Sunday, November 27, 2011

Chinese "Princelings"

The natural consequence of any government is an aristocracy. In this case, the Chinese have formed a new aristocracy.
The offspring of party leaders, often called "princelings," are becoming more conspicuous, through both their expanding business interests and their evident appetite for luxury, at a time when public anger is rising over reports of official corruption and abuse of power.

State-controlled media portray China's leaders as living by the austere Communist values they publicly espouse. But as scions of the political aristocracy carve out lucrative roles in business and embrace the trappings of wealth, their increasingly high profile is raising uncomfortable questions for a party that justifies its monopoly on power by pointing to its origins as a movement of workers and peasants.

Their visibility has particular resonance as the country approaches a once-a-decade leadership change next year, when several older princelings are expected to take the Communist Party's top positions. That prospect has led some in Chinese business and political circles to wonder whether the party will be dominated for the next decade by a group of elite families who already control large chunks of the world's second-biggest economy and wield considerable influence in the military.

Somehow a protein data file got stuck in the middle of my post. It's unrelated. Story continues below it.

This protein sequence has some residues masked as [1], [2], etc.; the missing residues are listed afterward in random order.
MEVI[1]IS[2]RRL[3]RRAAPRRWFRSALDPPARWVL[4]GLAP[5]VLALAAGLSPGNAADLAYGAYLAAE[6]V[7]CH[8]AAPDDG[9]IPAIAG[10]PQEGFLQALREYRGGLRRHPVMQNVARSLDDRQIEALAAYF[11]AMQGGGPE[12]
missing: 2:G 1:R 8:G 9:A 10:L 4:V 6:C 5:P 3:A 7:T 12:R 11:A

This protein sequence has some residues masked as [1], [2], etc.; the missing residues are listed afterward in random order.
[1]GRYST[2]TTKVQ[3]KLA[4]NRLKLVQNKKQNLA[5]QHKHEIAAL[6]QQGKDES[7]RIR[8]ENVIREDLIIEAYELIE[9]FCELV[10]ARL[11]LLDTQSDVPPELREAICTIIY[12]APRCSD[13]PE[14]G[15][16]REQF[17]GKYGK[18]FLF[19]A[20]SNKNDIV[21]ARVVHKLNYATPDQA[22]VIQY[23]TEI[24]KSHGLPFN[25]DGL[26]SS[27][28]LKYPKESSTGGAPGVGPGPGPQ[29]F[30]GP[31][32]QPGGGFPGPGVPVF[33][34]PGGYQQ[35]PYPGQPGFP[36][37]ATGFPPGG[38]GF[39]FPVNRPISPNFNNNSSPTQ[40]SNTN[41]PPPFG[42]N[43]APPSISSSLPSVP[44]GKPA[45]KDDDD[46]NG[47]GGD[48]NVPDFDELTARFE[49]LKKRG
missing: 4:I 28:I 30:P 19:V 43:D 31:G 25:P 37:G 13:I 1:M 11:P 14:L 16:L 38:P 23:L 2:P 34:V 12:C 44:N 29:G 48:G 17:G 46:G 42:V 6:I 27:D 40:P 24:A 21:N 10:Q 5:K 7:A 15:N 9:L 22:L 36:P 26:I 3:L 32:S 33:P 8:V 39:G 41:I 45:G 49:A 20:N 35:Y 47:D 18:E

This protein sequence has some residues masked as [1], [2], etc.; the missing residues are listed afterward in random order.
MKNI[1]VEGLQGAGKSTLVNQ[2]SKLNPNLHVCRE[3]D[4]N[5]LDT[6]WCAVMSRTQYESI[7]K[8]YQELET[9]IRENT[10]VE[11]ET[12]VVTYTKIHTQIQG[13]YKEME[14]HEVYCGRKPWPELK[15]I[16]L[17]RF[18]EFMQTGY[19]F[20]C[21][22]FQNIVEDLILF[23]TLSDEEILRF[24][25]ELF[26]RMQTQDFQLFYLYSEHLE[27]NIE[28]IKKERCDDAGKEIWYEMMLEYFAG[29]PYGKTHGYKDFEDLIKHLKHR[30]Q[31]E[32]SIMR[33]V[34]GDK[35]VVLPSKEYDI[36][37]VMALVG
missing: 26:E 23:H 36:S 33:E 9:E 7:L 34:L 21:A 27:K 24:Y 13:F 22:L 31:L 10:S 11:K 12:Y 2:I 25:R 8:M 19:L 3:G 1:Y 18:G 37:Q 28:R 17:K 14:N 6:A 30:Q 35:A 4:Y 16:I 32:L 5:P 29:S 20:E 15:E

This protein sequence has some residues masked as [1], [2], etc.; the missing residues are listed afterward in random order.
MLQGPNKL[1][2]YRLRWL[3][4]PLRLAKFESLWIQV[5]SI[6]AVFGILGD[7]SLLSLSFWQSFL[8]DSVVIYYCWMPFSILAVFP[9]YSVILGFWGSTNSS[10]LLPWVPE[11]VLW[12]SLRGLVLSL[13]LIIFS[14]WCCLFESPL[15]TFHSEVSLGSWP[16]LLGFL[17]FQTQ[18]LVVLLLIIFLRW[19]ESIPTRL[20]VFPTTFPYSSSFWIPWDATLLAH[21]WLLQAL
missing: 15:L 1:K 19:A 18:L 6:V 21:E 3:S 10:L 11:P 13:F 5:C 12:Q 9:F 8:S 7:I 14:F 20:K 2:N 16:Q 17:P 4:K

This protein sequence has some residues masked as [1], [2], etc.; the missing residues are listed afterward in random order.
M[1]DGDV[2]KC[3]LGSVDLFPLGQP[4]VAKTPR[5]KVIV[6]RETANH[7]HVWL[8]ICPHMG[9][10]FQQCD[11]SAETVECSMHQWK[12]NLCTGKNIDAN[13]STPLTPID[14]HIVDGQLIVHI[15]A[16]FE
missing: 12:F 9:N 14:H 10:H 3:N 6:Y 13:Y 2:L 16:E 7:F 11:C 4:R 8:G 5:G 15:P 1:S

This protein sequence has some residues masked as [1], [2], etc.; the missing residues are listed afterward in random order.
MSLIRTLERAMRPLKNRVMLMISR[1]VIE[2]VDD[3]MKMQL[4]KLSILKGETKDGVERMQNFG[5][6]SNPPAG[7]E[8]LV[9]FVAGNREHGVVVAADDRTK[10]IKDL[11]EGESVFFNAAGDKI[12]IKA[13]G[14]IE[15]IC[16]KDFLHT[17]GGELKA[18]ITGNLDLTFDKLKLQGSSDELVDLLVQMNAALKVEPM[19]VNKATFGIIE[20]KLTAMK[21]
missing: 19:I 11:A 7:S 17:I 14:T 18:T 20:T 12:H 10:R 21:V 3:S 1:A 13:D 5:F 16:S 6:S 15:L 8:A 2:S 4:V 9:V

Socialism concentrates power in a ruling elite. Power brings perks--including the control of wealth (it needn't be the elite's own wealth, it only matters that he or she controls it). As noted in this article:

 The state owns all urban land and strategic industries, as well as banks, which dole out loans overwhelmingly to state-run companies. The big spoils thus go to political insiders who can leverage personal connections and family prestige to secure resources, and then mobilize the same networks to protect them.

It is only natural that a ruling elite will want to make sure that their children retain the perks that they (the elite) have obtained. Any concentration of government power will ultimately result in a ruling class.

So why is this relevant to the subject of this blog? Because resentment is a powerful force for social upheaval. And right now, China seems to be producing a lot of resentment.

No comments:

Post a Comment